On Thursday, September 12, 2013 at 1PM (Pacific Time), the Grange Network will be hosting a 60-minute, FREE webinar to discuss subsurface drip irrigation (SDI) for grain, oilseed, forage and fiber crops. When SDI is used for these lower value crops, careful attention must be given to ensuring system longevity and optimizing crop productivity so that SDI can economically compete with other types of irrigation, including center pivot sprinkler irrigation. The webinar’s presenter will be Dr. Freddie Lamm, a professor and research irrigation engineer at the KSU Northwest Research-Extension Center in Colby, Kansas. Dr. Lamm will provide an overview of typical minimal SDI system requirements to ensure longevity, discuss these lower value cropping systems when used with SDI, and present the challenges and opportunities for SDI.
Date: Thursday, September 12, 2013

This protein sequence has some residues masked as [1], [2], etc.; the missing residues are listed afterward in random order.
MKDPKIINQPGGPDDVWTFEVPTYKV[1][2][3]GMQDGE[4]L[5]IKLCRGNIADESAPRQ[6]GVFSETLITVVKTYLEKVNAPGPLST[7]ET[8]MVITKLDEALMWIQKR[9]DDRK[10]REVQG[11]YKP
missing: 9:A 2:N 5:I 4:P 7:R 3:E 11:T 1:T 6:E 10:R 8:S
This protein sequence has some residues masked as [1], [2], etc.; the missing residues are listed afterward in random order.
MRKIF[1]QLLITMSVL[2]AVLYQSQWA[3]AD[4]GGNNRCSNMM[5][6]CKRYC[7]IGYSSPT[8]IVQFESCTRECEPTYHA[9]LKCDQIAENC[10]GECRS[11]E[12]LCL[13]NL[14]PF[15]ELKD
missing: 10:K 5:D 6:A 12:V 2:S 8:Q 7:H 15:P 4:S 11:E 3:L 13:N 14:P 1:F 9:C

Time: 1PM Pacific / 4PM Eastern (60 Minute Session)
Ways to attend: Audio/Visual webinar available online. For audio only, a dial-in telephone number will be provided. If you can’t attend at the above time, the recording, podcast, and other materials will be sent after the webinar. However, to receive the post-event recording/materials you will have to register (so if you can’t attend, register anyway).
About the Presenter: Dr. Freddie Lamm is a professor and research irrigation engineer at the KSU Northwest Research-Extension Center in Colby, Kansas with a 100% research appointment. He received a BS in 1978 and a MS in 1979 from the University of Missouri-Columbia in Agricultural Engineering. Lamm received his doctorate in Agricultural Engineering from Kansas State University in 1990.
Dr. Lamm has conducted irrigated water management and irrigation systems research for Kansas State University at Colby, Kansas since 1979. His current research is with development and management of advanced irrigation systems [In-Canopy, Center Pivot Sprinklers and Subsurface Drip Irrigation (SDI)] for irrigated crop production, particularly for field corn which is the predominate irrigated crop in the region. A considerable portion of his time since 1989 has been devoted to development and adaptation of subsurface drip irrigation for use in the U.S. Great Plains.